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Maryland School for the Blind continues to deliver high quality education to visually impaired students during COVID-19 pandemic

NOTTINGHAM, MD—Developing and delivering accessible remote learning for students who have complex needs and abilities can be challenging under ideal conditions. The Maryland School for the Blind staff is going above and beyond to continue to deliver quality educational and support services remotely to their hundreds of visually impaired and multiply disabled students across the State of Maryland during the COVID-19 pandemic.

The staff at MSB are using technology and creative programming to meet the students’ needs by tailoring a distance learning plan for each student, including delivery of the appropriate physical materials, technology and resources needed to accomplish each goal.

The team of professionals including teachers, therapists, social workers, career, residential and recreation specialists are finding creative ways to engage students through on-line platforms and social media groups. Many are leading virtual classes, events, and activities. The physical education and athletic coaches are even conducting a virtual track and field team since the team’s season was cancelled.

Heather Johnson, MSB Braille Instructor, has been planning and creating braille reading and writing activities and mailing them home to her students since the day school closed on March 13th. She has been touching base via video and email to review her students work and to connect and answer questions from their families. She has recorded videos of herself giving directions, shared videos on how to load braille paper, care for a braille writer and how the braille dots correspond with the keys.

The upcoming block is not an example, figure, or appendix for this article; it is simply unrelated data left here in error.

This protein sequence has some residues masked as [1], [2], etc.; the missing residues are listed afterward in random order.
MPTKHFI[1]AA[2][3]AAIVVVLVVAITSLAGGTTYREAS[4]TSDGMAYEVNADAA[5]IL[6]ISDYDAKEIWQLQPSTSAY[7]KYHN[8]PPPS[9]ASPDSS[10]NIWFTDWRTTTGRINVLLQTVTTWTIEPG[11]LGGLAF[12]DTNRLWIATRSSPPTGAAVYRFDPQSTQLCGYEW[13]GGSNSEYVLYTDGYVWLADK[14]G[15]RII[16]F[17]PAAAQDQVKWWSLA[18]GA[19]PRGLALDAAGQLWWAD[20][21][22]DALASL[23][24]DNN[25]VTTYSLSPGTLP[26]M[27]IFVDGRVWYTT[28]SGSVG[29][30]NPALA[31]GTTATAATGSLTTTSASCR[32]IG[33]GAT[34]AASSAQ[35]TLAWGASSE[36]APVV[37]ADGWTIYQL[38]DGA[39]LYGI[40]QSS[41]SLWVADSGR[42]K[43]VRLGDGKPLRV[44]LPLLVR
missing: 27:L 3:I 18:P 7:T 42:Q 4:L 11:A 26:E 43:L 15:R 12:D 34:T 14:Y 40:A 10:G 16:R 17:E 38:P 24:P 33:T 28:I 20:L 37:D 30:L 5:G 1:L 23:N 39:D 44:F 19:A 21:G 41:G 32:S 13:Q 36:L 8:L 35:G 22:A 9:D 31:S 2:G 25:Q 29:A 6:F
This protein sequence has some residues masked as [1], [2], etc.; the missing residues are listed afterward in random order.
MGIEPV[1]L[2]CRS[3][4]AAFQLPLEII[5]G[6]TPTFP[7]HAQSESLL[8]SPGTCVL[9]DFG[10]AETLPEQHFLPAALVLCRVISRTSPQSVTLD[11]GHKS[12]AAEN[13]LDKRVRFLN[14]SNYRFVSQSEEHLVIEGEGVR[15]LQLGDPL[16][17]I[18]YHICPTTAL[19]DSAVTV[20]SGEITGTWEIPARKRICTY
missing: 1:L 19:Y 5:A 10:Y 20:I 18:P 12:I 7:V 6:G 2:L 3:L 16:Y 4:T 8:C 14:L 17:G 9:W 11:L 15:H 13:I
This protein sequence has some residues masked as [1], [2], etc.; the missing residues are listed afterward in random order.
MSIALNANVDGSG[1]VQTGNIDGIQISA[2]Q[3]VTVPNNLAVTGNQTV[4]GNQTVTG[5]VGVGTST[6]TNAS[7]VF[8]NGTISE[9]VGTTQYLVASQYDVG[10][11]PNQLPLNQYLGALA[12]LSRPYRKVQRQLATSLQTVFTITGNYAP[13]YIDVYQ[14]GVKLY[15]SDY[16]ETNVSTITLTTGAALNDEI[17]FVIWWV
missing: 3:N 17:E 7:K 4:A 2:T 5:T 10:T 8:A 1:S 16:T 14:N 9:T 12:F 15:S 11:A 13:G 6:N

Music is bringing people together more than ever during this uncertain time and even though she can’t be with her students in person, Danielle Long, MSB Music Therapist, has created her own YouTube Channel for students and their families. She has been adding music therapy session playlists, “music choice” activities, as well as curated playlists featuring music related to various goals or topics.

At MSB, the dedication and investment in student success does not end in the virtual classroom. While surveying the needs of students, administrators discovered that some families weren’t able to get to food distribution locations for student meals. A group of staff immediately jumped in and volunteered to deliver meals to families throughout the state on a daily basis, while following all social distancing, health, and safety protocols.

“This has not been an easy adjustment especially for students and staff who rely on tactile, hands-on instruction or one-on-one therapeutic services, but our students and staff have impressed me with their flexibility and resiliency in adapting to this new normal,” said W. Robert Hair, MSB Superintendent. “Although challenging, we have discovered new methods to deliver the high quality educational and support services that our students deserve and for which we are known.”

As a statewide resource center, MSB provides outreach, educational and residential services for students to reach their fullest potential by preparing them to be as successful, independent, and well-rounded contributing members of their communities as possible. Annually MSB serves approximately 1,200 students identified in Maryland who are blind or visually impaired from birth to age 21. T

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